Hurricane Sandy Called ‘One in 30 Year Storm’
(NEW YORK) -- Meteorologists are predicting that Hurricane Sandy, now a category 1 storm, is turning into an "extra-tropical cyclone" that will hit a broad region with 50 mph winds and rain and storm surges as it barrels up the East Coast towards New York, in what some are calling the "storm of the century."
Forecasters say that up to ten inches of rain turning into two feet of snow in higher altitude could hit the East Coast next week, and are warning that the track could still change as much as 200 miles.
"This storm has -- it certainly has the potential to stand on its own. We are dealing with categories we don't normally see here," Dr. Louis Uccellini, director of NOAA's National Centers for Environmental Prediction said.
Uccellini said that it's still too soon to tell who's going to get hit -- and how hard -- as the storm moves back towards the East Coast, and that this storm has "some similarities" to the so-called "perfect storm" of 1991 that hit with massive waves and coastal flooding, killing 13.
[ PHOTO SLIDESHOW: EAST COAST PREPARES FOR HURRICANE SANDY ]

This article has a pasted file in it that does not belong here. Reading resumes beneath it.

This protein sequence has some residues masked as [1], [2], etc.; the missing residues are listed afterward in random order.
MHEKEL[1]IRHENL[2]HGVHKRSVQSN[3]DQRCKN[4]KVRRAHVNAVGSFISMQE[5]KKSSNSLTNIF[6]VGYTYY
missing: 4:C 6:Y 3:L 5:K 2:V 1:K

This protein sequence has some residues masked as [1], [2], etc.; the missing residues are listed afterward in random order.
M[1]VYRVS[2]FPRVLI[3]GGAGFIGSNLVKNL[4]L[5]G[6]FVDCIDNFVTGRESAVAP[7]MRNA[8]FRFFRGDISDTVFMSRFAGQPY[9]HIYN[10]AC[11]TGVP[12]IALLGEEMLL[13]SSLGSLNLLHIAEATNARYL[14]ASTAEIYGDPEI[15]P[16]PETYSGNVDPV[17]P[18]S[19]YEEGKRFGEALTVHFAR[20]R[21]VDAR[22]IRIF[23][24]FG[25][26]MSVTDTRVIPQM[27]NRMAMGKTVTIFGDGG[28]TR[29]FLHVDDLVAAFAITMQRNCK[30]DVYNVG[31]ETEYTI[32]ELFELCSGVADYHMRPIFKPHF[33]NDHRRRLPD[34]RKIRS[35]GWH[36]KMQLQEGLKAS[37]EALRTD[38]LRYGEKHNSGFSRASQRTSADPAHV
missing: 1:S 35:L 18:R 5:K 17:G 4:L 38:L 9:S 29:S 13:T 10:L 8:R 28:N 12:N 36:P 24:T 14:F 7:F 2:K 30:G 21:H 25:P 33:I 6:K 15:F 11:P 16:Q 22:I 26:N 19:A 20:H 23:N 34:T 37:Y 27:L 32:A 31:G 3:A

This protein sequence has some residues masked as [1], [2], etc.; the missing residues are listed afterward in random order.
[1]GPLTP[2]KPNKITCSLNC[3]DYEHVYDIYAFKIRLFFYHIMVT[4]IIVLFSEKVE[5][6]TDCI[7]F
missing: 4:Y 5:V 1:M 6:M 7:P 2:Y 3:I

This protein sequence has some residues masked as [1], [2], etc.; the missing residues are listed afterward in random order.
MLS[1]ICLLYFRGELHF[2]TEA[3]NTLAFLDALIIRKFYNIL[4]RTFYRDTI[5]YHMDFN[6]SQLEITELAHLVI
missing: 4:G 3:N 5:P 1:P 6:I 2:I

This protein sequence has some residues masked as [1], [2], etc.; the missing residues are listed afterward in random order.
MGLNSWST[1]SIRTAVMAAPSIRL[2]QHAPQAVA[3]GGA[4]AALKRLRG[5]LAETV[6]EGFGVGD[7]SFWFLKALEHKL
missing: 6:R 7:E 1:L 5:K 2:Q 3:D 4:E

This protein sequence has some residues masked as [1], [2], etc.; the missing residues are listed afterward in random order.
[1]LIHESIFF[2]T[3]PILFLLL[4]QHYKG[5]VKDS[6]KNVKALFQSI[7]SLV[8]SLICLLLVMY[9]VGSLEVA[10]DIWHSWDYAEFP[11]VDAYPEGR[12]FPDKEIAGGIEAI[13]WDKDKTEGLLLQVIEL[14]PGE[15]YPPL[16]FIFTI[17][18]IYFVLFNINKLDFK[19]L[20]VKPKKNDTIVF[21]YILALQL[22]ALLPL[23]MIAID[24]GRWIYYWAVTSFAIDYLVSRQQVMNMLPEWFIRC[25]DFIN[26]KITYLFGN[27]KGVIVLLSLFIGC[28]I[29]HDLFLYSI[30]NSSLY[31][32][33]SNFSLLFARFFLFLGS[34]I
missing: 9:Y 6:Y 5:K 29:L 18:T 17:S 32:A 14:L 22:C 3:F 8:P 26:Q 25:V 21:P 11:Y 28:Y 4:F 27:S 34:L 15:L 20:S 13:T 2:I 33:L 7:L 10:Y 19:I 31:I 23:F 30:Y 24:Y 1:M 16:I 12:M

"There will be significant surge with this as the storm moves from the southeast to the northwest towards the coastline, and that's going to become a very important part of the forecast for us as we near this event at the beginning part of the week," he said.
By next week Sandy is expected to turn into a winter storm hybrid and could ravage the coast with tropical storm winds.
"This is not being overhyped. I would use the terms devastating and historic," Accuweather's Bernie Rayno said. "A one in 30 year storm, or even in the fact the way this storm is going to be tracking east toward the coastline in New Jersey, it could be a once-in-a-lifetime storm."
New York City and northern regions in the eastern corridor are likely to be hit hard and forecasters are warning that the storm may linger for days as it covers a massive area. There is a 90 percent chance that on Monday the East Coast will take a direct hit, forecasters say.
President Obama directed FEMA Administrator Craig Fugate to ensure that all available federal resources will be available to support state and local responders in potentially affected areas along the east coast as they prepare for the storm, according to a readout of the president's briefing.
The entire system will weaken by the end of next week as is sits over the northeast, but strong winds and rain will remain across the region through next Friday.
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